Let's shift gears to retail. If, for example, I've got a trained model looking at foot traffic patterns [and] I'm running that model or algorithm in my retail store, then I'm learning, as people are coming in, so I'm updating and changing it all at the edge without having to go anywhere else.

There are so many examples like this where developers have a new frontier, if you will, to work at the edge.

How does Intel work with the developer community? What are some of the biggest pain points you have heard from developers?

Intel has been working with developers for decades. They are just so key to all of the work we do, regardless of the technology area, that we cultivate these relationships and help design products, tools, code samples — all kinds of resources — to make the developers' lives easier.

Recently, we've been focused on a product called OpenVINO, which is a resource that's focused on edge inference, and making that as simple as possible.

We started with the notion of: How do we make sure that developers can write once and deploy anywhere? In the old way of doing things, the developer might have had to create custom code for each one of those pieces of silicon. We don't want them to do that. So, we worked hard to create OpenVINO, which lets developers write one time, express their intent and then deploy that code across a variety of silicon from Intel.

And the product has just been getting better and better. Our original focus of OpenVINO was computer vision, because that's where a lot of edge AI happens today. But we know developers are expanding to different use cases, so we've been expanding that portfolio to cover things like audio, and we've introduced different activities like the Deep Learning Workbench, and this helps dive into performance, giving developers another tool to figure out what's happening at the edge.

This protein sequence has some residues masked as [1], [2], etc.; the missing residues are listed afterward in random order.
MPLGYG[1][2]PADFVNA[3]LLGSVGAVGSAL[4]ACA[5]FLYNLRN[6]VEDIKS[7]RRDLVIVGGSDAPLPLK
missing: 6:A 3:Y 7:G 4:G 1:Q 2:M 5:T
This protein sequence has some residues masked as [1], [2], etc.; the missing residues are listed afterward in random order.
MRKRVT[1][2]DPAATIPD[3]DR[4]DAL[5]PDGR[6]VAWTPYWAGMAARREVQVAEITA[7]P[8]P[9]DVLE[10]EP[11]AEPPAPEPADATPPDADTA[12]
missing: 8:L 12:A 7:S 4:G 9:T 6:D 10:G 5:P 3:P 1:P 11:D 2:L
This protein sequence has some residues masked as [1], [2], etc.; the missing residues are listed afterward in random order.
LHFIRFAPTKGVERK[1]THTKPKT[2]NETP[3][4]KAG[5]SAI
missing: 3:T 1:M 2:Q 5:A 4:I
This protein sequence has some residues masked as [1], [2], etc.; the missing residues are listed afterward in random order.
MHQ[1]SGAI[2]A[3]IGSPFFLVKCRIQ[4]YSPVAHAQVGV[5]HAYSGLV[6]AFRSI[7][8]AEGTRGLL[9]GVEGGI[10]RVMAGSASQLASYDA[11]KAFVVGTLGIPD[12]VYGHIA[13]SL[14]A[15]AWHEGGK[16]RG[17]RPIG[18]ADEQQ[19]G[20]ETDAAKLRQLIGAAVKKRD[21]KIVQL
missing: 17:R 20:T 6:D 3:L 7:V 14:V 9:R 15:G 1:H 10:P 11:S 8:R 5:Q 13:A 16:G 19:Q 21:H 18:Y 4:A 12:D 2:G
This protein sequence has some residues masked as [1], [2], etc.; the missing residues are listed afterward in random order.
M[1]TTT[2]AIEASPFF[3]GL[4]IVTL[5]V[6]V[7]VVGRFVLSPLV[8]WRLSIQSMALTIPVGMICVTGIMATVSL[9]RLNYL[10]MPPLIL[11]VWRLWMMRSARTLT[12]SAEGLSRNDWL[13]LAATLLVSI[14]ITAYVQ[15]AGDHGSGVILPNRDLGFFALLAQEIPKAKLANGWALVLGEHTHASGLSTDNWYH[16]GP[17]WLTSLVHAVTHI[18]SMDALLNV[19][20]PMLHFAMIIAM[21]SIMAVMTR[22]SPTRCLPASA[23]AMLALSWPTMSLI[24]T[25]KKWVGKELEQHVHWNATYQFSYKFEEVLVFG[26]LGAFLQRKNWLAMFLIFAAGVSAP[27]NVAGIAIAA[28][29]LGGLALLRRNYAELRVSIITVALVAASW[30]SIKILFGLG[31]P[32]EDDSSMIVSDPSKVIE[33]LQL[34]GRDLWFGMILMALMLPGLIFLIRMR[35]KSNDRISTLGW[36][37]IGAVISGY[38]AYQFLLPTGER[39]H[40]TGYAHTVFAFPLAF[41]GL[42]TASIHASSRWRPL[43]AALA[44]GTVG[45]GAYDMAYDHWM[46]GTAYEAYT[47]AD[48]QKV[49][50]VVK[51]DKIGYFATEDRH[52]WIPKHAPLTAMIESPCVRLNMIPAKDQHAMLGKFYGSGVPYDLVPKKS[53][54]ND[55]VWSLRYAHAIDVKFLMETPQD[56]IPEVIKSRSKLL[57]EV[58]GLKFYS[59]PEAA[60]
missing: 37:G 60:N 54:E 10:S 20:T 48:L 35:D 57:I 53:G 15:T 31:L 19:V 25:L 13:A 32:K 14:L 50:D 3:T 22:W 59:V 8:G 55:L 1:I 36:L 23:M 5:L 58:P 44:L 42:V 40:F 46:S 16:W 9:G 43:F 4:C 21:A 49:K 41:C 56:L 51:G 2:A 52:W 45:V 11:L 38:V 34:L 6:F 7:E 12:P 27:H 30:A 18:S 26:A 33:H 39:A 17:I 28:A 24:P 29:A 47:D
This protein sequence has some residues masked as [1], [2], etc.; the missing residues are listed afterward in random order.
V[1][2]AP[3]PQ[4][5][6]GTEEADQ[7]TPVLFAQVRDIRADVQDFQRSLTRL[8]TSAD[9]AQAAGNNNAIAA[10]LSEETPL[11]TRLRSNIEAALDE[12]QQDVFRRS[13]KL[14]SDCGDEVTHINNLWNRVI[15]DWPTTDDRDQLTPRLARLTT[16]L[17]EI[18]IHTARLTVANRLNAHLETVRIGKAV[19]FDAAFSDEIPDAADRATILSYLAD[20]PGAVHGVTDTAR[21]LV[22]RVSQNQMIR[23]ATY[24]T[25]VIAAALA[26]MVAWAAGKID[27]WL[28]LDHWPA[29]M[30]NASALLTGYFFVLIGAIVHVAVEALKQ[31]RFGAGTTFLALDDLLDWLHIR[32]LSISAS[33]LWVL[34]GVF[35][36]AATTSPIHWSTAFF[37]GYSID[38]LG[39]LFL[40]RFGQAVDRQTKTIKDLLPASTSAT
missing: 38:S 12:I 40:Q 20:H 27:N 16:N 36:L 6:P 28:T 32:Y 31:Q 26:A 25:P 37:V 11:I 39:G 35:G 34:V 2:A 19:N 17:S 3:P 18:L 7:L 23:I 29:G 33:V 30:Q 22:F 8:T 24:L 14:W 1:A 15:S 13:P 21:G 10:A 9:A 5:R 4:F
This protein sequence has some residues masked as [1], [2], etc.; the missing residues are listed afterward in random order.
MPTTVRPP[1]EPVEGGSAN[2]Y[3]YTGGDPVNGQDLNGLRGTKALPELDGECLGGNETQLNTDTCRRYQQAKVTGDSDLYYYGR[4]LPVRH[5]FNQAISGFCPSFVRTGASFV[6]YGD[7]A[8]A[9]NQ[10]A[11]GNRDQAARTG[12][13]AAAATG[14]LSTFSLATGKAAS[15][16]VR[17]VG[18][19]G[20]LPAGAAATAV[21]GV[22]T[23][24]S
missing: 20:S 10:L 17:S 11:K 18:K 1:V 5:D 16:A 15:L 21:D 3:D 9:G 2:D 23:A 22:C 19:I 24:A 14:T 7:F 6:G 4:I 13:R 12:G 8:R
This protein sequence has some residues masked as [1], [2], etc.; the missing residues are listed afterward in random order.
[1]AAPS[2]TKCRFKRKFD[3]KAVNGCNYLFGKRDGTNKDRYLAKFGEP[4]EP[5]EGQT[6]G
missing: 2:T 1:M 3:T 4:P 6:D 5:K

Another thing that we've taken into consideration is silicon selection. We heard from developers: "I know OpenVINO can solve all my edge inference applications, this is great. But what's the right silicon choice for me?"

The answer isn't all that simple. You can have some general rules of thumb, but ultimately you need to do some investigation. So, we've deployed the tools like OpenVINO and the Deep Learning Workbench on our Intel DevCloud for the Edge.

What that means is that rather than having to buy a bunch of silicon and try it out, we put all that out there in the cloud and we've connected it to OpenVINO. Very quickly a developer can come in with their applications, their model, and run it against any of this edge hardware and find out how it's going to perform and which hardware's going to serve them best given their constraints.

This has been a game changer. It's really enabled developers to much more quickly understand the implications and adjust accordingly.

The other pain point that comes up today is complexity of AI. So, we're exploring how to get more pretrained models for developers so they can leverage that farther. This is all part of Intel's commitment to the democratization of AI. We're working to make AI technology available to more people so it can be more easily adopted.